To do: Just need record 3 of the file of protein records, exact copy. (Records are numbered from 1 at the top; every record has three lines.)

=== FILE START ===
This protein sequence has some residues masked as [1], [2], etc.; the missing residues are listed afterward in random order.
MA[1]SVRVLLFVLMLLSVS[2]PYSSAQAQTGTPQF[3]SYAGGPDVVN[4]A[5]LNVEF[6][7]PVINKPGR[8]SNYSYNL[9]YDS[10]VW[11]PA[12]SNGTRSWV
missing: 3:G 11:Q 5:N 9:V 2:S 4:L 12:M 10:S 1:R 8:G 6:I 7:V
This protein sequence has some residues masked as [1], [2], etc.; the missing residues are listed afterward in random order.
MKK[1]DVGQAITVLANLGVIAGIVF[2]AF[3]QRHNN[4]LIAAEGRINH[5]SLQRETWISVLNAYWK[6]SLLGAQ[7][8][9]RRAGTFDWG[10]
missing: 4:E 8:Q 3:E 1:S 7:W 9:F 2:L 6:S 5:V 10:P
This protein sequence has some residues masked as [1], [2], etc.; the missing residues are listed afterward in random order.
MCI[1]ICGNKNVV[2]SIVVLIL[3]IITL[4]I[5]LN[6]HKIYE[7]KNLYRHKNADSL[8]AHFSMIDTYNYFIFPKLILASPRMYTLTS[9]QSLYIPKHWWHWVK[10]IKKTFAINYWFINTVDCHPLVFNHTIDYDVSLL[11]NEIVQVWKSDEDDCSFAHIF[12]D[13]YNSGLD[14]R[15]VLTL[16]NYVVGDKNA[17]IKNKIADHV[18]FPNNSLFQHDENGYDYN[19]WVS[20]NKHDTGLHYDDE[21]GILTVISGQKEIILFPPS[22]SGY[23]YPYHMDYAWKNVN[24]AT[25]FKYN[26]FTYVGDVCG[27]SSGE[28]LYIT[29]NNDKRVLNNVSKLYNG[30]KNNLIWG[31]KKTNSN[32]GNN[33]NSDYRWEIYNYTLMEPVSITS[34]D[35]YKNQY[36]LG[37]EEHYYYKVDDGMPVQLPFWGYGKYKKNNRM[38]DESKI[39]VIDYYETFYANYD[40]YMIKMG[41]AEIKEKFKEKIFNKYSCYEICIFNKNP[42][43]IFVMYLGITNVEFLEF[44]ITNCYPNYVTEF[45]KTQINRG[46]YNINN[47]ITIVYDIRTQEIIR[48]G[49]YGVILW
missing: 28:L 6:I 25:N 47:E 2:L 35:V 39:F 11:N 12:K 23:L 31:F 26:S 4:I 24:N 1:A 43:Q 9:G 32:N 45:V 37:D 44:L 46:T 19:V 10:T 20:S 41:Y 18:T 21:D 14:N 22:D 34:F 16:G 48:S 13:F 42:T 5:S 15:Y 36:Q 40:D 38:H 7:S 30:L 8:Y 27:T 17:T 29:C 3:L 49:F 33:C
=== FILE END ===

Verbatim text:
This protein sequence has some residues masked as [1], [2], etc.; the missing residues are listed afterward in random order.
MCI[1]ICGNKNVV[2]SIVVLIL[3]IITL[4]I[5]LN[6]HKIYE[7]KNLYRHKNADSL[8]AHFSMIDTYNYFIFPKLILASPRMYTLTS[9]QSLYIPKHWWHWVK[10]IKKTFAINYWFINTVDCHPLVFNHTIDYDVSLL[11]NEIVQVWKSDEDDCSFAHIF[12]D[13]YNSGLD[14]R[15]VLTL[16]NYVVGDKNA[17]IKNKIADHV[18]FPNNSLFQHDENGYDYN[19]WVS[20]NKHDTGLHYDDE[21]GILTVISGQKEIILFPPS[22]SGY[23]YPYHMDYAWKNVN[24]AT[25]FKYN[26]FTYVGDVCG[27]SSGE[28]LYIT[29]NNDKRVLNNVSKLYNG[30]KNNLIWG[31]KKTNSN[32]GNN[33]NSDYRWEIYNYTLMEPVSITS[34]D[35]YKNQY[36]LG[37]EEHYYYKVDDGMPVQLPFWGYGKYKKNNRM[38]DESKI[39]VIDYYETFYANYD[40]YMIKMG[41]AEIKEKFKEKIFNKYSCYEICIFNKNP[42][43]IFVMYLGITNVEFLEF[44]ITNCYPNYVTEF[45]KTQINRG[46]YNINN[47]ITIVYDIRTQEIIR[48]G[49]YGVILW
missing: 28:L 6:I 25:N 47:E 2:L 35:V 39:F 11:N 12:K 23:L 31:F 26:S 4:I 24:N 1:A 43:Q 9:G 32:N 45:V 37:D 44:L 46:T 19:V 10:T 20:S 41:Y 18:T 21:D 14:N 22:D 34:F 16:G 48:S 13:F 42:T 5:S 15:Y 36:Q 40:D 38:H 7:S 30:L 8:Y 27:T 17:T 29:C 3:L 49:F 33:C